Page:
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Publication numberUS7571531 B2
Publication typeGrant
Application numberUS 11/493,302
Publication dateAug 11, 2009
Filing dateJul 26, 2006
Priority dateAug 23, 2004
Fee statusPaid
Also published asUS20060260113
Publication number11493302, 493302, US 7571531 B2, US 7571531B2, US-B2-7571531, US7571531 B2, US7571531B2
InventorsRoss Alan Tessien
Original AssigneeImpulse Devices, Inc.
Export CitationBiBTeX, EndNote, RefMan
External Links: USPTO, USPTO Assignment, Espacenet
Method of fabricating a spherical cavitation chamber utilizing electron beam welding
US 7571531 B2
Abstract
A method of fabricating a spherical cavitation. Depending upon the chamber's composition and wall thickness, chambers fabricated with the disclosed techniques can be used with either low or high pressure systems. During chamber fabrication, initially two spherical half portions are fabricated and then the two half portions are joined together to form the desired cavitation chamber. During the fabrication of each chamber half, the interior spherical surface is completed first and then the outer spherical surface. Prior to joining the two spherical cavitation chamber halves, the surfaces to be mated are finished, preferably to a surface flatness of at least 0.01 inches. Electron beam welding is used to join the chamber halves together. Preferably the electron beam welding operation is performed under vacuum conditions. During electron beam welding, the two chamber halves are aligned and held together while the electron beam forms a weld along the chamber seam.
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Claims(26)
1. A method of fabricating a cavitation chamber comprising the steps:
a) mounting a piece of stock material in a first lathe chuck;
b) finishing a first mating surface of a first spherical cavitation chamber half;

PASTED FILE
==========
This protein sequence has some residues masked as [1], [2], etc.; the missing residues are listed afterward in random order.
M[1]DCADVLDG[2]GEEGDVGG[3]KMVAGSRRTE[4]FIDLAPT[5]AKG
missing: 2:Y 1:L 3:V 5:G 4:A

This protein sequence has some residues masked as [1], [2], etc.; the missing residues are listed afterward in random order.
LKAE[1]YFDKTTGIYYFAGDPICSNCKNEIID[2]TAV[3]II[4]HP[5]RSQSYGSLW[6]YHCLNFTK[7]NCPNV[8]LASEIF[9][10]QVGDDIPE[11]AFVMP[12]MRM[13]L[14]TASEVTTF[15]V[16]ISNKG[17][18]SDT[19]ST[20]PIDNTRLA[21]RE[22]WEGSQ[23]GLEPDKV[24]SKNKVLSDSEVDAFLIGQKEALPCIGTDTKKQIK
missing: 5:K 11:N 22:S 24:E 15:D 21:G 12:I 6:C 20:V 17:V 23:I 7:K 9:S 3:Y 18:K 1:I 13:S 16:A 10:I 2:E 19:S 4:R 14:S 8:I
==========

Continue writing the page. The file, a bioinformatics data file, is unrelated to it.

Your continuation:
c) turning an internal spherical surface corresponding to an inside surface of said first spherical cavitation chamber half;
d) turning a first portion of an external surface of said first spherical cavitation chamber half;
e) dismounting said piece of stock material and reversing a mounting position of said piece of stock material relative to a first lathe chuck position;
f) mounting said piece of stock material in a second lathe chuck;
g) turning a second portion of said external surface of said first spherical cavitation chamber half;
h) repeating steps a) through g) with a second piece of stock material to form a second spherical cavitation chamber half, said second spherical cavitation chamber half having a second mating surface, both said first and second spherical cavitation chamber halves having a first inner diameter and a first outer diameter;
i) aligning said first and second mating surfaces; and
j) electron beam welding said first and second mating surfaces together using an electron beam.
2. The method of fabricating the cavitation chamber of claim 1, wherein step b) is performed after step d).
3. The method of fabricating the cavitation chamber of claim 1, wherein step b) is performed after step g).
4. The method of fabricating the cavitation chamber of claim 1, further comprising the step of boring a through-hole in said first spherical cavitation chamber half, wherein said boring step is performed before step e).